“During the combine, I was called the B-word, like, ‘Oh, we got a B on our team,’ and that doesn’t help,” Fleming said. “Going into the game that takes away from our unity as a team. But we ended up winning the game, and at the end that guy was like, ‘I love you.’ But at the beginning I was a B. [The 2K community is] not as welcoming as it could be. It could be better for sure.”
The NBA is taking a different tactic than most other esports organizers by trying to proactively confront the problem before it becomes a feature of the community. “This process is already underway. We’ve already formed the committee, we are in the discovery process, we are making plans [and] identifying other talent,” Stuart said. “Our focus is immediate.”
Stuart is also leaning harder into the 2K community for answers. “One of the things we identified early on in the process was the need to engage gamers and the gamer community broadly to help us in this process. They will be a part of any of our solutions.”
A good place to start might be Twitter. There, a small collective using the hashtag #BallLikeHer has emerged as a new female gaming crew dedicated to connecting and supporting women playing 2K, many of whom entered the combine.
Fleming is a member of the group, along with other players with handles like “PrettyLovesPink,” “Hazel Fierce” and “CookieLyon03.” Their pro-am team is 17-3.
“The #BallLikeHer group came out pretty recently, at the beginning of the year maybe? It was a group of women that I had been in in the 2K community. Most of us are better than the guys we play with, so we thought it would be cool to have an all-woman group,” Fleming said. “And I generally don’t meet other women just playing. I’m normally connected through other women.”
Supporting and encouraging other women to get into competitive 2K is a key aim of the group overall and of personal importance to Fleming.
“During this whole thing, I’ve made one of my main goals to encourage other women to compete. Show out, be who you are, don’t let the guys intimidate you. The team might need you as much if not more than the person trying to bring you down. I want to encourage other women to be good at what they do and to not be afraid,” Fleming said.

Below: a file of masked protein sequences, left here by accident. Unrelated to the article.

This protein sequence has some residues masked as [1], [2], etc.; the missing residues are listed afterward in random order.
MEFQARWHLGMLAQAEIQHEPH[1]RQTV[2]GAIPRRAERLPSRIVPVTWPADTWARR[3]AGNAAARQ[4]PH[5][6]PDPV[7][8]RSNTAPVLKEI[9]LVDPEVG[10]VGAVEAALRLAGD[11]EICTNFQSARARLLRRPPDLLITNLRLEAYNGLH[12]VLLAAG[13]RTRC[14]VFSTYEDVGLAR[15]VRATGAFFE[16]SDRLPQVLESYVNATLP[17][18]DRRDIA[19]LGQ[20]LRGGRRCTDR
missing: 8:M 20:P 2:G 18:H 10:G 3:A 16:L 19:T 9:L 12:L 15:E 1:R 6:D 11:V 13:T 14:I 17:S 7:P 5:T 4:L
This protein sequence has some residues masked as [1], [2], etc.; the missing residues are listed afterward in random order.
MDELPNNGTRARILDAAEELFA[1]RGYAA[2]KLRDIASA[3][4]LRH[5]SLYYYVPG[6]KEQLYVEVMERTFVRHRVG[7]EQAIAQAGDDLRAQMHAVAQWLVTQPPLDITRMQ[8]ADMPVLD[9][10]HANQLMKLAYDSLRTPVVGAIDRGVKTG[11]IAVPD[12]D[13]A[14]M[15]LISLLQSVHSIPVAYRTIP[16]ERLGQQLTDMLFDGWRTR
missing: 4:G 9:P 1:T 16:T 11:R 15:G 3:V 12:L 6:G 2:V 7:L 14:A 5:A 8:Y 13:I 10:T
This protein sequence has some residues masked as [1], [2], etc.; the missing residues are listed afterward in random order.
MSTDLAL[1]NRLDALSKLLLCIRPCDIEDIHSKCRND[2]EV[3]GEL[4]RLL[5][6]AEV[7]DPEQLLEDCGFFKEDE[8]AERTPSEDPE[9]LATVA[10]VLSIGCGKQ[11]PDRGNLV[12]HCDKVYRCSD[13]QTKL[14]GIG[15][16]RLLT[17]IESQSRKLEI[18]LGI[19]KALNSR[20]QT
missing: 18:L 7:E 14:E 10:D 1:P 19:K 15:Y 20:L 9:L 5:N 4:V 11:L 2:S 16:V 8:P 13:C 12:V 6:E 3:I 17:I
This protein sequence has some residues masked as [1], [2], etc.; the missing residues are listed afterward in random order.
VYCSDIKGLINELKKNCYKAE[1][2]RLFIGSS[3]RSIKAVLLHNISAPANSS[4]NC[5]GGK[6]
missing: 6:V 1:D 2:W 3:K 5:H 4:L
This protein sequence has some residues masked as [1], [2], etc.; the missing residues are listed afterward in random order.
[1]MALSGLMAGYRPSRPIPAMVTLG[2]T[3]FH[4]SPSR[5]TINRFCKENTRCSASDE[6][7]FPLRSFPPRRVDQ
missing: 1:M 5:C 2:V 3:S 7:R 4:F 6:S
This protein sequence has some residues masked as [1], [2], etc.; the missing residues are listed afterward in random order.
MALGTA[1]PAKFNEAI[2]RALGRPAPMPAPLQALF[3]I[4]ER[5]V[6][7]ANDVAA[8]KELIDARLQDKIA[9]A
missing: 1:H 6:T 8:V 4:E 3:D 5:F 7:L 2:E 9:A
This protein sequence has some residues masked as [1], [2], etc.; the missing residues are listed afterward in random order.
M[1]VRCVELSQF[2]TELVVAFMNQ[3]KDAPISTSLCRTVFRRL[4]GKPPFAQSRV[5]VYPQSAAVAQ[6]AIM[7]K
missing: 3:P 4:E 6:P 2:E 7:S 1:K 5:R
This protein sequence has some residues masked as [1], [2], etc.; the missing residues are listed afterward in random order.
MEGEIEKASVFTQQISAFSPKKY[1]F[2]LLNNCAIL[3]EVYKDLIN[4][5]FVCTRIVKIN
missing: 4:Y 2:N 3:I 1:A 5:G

Still, the fact remains that no women made the initial 102 selections for the first draft, the one that will set the tone for the emerging league. While there is still much to be revealed about the overall composition of the league, Stuart is confident that the next draft process will be more balanced.
“We want and expect the best players to participate in the league. Whatever their background and whatever their profile, we want to make sure they are showing up at the highest levels of the game. We’re going to get to the bottom of what might be getting in the way,” Stuart said.
There are still challenges. For one, the NBA 2K League announced Tuesday that it will be played on PC, not console, and that players can use their preference of controllers. Fleming has mastered the game on PS4 and Xbox One but never played on PC. And while there are many women who play 2K, Fleming was the only one to make it into the top 250, meaning the bench behind her might not be deep enough to see real change.
But Fleming is undeterred in her quest to go pro. She plans on using the setback to fuel her performance next year.
“This has been my favorite game. It’s not going to stop even though I didn’t make it. It’s disappointing, of course. But I plan on trying back out and getting better.”